Noneconomic damages often make up a large portion of Nuclear Verdicts™. Defense attorneys will be happy to know there is a new interpretation of “damage cap” at play in Tennessee after the ruling in Yebuah v. Ctr. for Urological Treatment, PLC.[i] The Tennessee Supreme Court’s ruling is a small step in the right direction for the defense. In the case, the court reviewed whether the statutory cap on noneconomic damages applies separately to a spouse’s loss of consortium claim pursuant to Tennessee Code Annotated section 29-39-102, thus allowing each plaintiff to receive an award of up to $750,000 in noneconomic damages.
After surgery, the plaintiff learned part of a “Gelport device was unintentionally left in her body after surgery.” Plaintiff sued the doctor, and her husband claimed damages for loss of consortium. The jury awarded $4.5 million in total, including $500,000 to plaintiff’s husband for his consortium claim.
Initially, the trial court “applied the statutory cap on noneconomic damages by entering a judgment in favor of both plaintiffs collectively for a total judgment of $750,000”. The court later changed its judgment, granting the “plaintiffs’ motion to alter or amend and applied the statutory cap to each plaintiff separately.” The trial court entered its judgment: $500,000 for the patient’s husband and $750,000 for the patient.
According to Tennessee Code Annotated section 29-39-102, “there are certain limits on noneconomic damages available. In a civil action, each injured plaintiff may be awarded: (1) Compensation for economic damages suffered by each injured plaintiff; and (2) Compensation for any noneconomic damages suffered by each injured plaintiff not to exceed seven hundred fifty thousand dollars ($750,000) for all injuries and occurrences that were or could have been asserted, regardless of whether the action is based on a single act or omission or a series of acts or omissions that allegedly caused the injuries or death. All noneconomic damages awarded to each injured plaintiff, including damages for pain and suffering, as well as any claims of a spouse or children for loss of consortium or any derivative claim for noneconomic damages, shall not exceed in the aggregate a total of seven hundred fifty thousand dollars ($750,000), unless subsection (c) applies, in which case the aggregate amount shall not exceed one million dollars ($1,000,000).”[ii]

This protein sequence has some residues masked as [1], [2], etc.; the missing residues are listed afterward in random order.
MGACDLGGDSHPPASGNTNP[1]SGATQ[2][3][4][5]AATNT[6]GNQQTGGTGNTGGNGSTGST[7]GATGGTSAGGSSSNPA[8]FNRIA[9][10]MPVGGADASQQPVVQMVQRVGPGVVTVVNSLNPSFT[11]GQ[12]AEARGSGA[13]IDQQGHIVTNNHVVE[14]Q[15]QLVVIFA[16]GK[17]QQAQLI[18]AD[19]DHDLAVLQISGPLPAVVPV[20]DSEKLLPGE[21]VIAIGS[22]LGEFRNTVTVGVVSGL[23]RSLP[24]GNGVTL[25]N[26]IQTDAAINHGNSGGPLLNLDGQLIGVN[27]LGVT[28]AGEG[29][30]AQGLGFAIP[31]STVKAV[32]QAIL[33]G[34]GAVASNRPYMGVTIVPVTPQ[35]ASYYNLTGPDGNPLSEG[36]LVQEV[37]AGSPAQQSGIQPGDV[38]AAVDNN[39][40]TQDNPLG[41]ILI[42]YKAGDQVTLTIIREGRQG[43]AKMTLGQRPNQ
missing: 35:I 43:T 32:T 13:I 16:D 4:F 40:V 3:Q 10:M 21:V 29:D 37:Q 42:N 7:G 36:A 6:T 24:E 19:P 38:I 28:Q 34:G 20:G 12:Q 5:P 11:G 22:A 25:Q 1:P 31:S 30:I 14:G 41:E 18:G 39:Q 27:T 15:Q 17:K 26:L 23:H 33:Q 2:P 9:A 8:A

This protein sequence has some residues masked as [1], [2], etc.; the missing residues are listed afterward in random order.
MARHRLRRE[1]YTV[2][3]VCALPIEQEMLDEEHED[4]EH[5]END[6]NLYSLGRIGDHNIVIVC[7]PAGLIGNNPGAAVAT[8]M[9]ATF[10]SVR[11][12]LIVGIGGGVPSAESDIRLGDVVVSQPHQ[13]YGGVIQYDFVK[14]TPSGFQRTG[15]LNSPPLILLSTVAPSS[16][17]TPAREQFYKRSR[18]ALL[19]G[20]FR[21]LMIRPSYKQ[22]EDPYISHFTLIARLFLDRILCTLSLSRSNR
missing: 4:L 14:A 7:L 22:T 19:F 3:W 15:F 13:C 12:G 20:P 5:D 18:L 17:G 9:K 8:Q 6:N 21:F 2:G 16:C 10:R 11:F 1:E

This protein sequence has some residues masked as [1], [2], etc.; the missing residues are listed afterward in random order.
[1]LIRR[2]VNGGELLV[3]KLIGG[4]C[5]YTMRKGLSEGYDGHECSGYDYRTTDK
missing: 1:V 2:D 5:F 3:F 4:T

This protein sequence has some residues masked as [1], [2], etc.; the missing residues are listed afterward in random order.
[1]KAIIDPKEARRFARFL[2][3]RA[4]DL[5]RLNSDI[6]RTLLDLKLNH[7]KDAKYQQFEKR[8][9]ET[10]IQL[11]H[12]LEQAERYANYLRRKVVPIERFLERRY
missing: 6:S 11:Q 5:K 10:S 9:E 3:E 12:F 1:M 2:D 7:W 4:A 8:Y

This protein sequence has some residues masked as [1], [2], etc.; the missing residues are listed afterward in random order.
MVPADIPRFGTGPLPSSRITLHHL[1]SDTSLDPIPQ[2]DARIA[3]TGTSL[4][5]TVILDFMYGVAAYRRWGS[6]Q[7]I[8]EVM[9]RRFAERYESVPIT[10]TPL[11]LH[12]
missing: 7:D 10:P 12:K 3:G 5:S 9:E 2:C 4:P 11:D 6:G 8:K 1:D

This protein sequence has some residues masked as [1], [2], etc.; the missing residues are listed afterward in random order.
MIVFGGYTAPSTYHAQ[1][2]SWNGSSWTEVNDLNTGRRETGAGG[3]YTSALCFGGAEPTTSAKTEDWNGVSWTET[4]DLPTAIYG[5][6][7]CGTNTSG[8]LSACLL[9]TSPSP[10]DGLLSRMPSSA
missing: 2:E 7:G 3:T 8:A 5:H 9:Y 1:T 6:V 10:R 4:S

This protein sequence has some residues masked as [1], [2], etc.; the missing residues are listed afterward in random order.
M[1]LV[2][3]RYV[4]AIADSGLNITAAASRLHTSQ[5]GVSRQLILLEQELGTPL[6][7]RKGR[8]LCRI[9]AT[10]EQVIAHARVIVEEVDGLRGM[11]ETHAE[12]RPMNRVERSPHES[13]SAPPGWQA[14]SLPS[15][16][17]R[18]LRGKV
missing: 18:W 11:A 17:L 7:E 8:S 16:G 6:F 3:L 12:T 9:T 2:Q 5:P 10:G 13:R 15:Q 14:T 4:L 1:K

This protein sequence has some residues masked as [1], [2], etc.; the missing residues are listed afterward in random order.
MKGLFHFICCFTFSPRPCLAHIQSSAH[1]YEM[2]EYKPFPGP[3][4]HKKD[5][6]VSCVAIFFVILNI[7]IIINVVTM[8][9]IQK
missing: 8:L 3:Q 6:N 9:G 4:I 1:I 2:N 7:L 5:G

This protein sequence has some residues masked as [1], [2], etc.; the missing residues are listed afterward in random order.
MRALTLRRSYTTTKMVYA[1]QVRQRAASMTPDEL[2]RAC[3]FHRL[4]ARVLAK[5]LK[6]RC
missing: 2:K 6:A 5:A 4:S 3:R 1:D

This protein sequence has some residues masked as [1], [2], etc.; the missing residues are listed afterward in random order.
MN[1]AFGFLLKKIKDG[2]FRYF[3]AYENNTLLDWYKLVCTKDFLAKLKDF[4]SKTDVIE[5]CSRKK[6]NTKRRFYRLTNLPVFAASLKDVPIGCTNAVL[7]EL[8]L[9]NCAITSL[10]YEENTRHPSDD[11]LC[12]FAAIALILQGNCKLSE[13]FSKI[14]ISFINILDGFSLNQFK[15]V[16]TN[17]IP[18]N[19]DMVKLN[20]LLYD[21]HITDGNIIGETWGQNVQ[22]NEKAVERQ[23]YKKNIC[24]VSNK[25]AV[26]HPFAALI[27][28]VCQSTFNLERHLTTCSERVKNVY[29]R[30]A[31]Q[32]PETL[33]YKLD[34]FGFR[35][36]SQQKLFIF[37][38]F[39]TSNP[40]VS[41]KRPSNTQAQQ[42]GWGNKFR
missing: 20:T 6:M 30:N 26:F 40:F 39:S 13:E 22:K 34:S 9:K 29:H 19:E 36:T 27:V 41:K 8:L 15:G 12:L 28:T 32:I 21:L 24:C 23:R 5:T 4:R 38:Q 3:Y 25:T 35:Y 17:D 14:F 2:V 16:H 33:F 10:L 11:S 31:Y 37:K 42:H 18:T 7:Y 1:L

While the Court of Appeals concurred with the trial court’s interpretation, the Tennessee Supreme Court had a different opinion. The Supreme Court relied on its interpretation of legislative intent. According to the Court, subsection (e) would be unnecessary based on the Court of Appeals’ interpretation. Further, the Court opined the most important language here was: “‘all noneconomic damages awarded to each injured plaintiff as well as any claims of a spouse for loss of consortium or any derivative claim for noneconomic damages, shall not exceed in the aggregate a total of $750,000.’”
Family members often add claims for loss of consortium when a family member has been injured. This cap on damages will most significantly impact lawsuits where multiple plaintiffs sue for loss of consortium stemming from the same incident. Even in those situations, the damage cap will be aggregate.